Since the 2017 general election, the UK government has undertaken both a National Security Capability Review (NSCR) and a Modernising Defence Programme (MDP) study. Some might argue that the work of the next SDSR has already been done. However, even a cursory glance at the outputs from these activities suggests otherwise. Academics from the University of Exeter, Catarina P Thomson and David Blagden, argued in a recent article for the British Journal of Politics and International Relations that an SDSR should ‘conduct comprehensive cross-departmental analysis of national security and defence needs in line with the National Security Strategy before setting/allocating resources via capability choices’. The cost-neutral NSCR did not do this, nor did the defence-focused MDP. Both reports recognised that the major challenges to the UK’s security had become more complex, intertwined and dangerous since SDSR 2015; however, neither addressed the effect that the development of these challenges might have on defence and security capability. Admittedly, the Ministry of Defence (MoD) is currently pursuing a major transformation programme, which, at the macro level, is concentrating on acquisition, information, people and support. But this work is process-orientated with the aim of confirming the efficiencies demanded in SDSR 2015 and seeking significantly more, as well as updating the department’s high-level operating model. It is not in the military capability space.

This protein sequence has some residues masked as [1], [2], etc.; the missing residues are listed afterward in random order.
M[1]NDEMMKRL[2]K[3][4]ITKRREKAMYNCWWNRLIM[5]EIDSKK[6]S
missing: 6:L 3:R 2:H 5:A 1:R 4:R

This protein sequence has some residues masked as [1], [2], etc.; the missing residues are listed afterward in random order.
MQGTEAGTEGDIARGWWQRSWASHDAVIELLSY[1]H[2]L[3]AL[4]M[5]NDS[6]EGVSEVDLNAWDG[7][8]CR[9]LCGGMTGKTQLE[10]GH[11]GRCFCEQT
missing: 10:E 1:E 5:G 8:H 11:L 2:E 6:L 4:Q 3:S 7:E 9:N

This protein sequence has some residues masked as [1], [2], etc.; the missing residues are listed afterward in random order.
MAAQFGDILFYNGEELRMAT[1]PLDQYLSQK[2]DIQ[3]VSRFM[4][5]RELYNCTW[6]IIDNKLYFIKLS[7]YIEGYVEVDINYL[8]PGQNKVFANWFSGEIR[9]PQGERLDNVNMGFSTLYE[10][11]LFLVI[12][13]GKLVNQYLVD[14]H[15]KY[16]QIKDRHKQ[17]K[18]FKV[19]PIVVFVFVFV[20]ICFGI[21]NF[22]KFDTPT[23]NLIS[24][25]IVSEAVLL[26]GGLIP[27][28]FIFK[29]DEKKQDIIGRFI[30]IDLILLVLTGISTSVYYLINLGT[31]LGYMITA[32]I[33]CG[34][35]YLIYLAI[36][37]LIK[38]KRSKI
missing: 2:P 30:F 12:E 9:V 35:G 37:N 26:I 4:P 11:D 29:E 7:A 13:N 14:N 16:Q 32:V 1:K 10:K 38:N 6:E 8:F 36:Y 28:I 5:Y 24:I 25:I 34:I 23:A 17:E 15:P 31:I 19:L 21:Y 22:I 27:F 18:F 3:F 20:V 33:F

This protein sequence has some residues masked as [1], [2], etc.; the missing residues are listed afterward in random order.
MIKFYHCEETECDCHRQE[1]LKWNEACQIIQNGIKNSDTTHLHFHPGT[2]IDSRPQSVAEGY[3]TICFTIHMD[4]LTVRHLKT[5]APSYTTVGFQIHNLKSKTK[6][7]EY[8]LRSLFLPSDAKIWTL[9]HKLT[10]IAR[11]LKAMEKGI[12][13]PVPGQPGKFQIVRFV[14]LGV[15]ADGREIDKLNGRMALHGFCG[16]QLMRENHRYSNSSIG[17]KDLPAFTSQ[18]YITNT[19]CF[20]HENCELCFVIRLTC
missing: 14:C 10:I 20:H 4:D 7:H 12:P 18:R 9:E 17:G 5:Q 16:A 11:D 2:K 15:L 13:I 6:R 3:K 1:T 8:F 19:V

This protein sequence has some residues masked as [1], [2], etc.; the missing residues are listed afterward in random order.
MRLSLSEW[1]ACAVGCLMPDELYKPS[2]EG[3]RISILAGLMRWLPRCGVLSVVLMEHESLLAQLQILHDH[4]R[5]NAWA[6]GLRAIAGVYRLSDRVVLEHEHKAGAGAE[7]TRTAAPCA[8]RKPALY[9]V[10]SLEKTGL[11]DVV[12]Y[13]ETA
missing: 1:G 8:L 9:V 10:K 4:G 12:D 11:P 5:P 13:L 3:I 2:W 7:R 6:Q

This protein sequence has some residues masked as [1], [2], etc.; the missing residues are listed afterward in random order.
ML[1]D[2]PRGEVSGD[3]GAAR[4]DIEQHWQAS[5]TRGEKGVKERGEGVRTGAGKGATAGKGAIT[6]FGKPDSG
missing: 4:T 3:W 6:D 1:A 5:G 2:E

One of the benefits of mandating a regular cycle of reviews is the ability to identify long lead-time analysis necessary to support the anticipated decision-making, and then schedule it appropriately. In other words, planning. Many can recall President Dwight Eisenhower’s famous claim that ‘plans are worthless, but planning is everything’. Fewer realise that he went on to assert that ‘the reason it is so important to plan [is] to keep yourself steeped in the character of the problem that you may one day be called upon to solve’. This wisdom was embraced by the MoD in its post-SDSR 2010 lessons-identified process, with a recognition of the need to start preparations for SDSR 2015 early. Although that review was not formally confirmed until the State Opening of Parliament on 27 May 2015, low-level preparation had been ongoing within the department since the beginning of the year.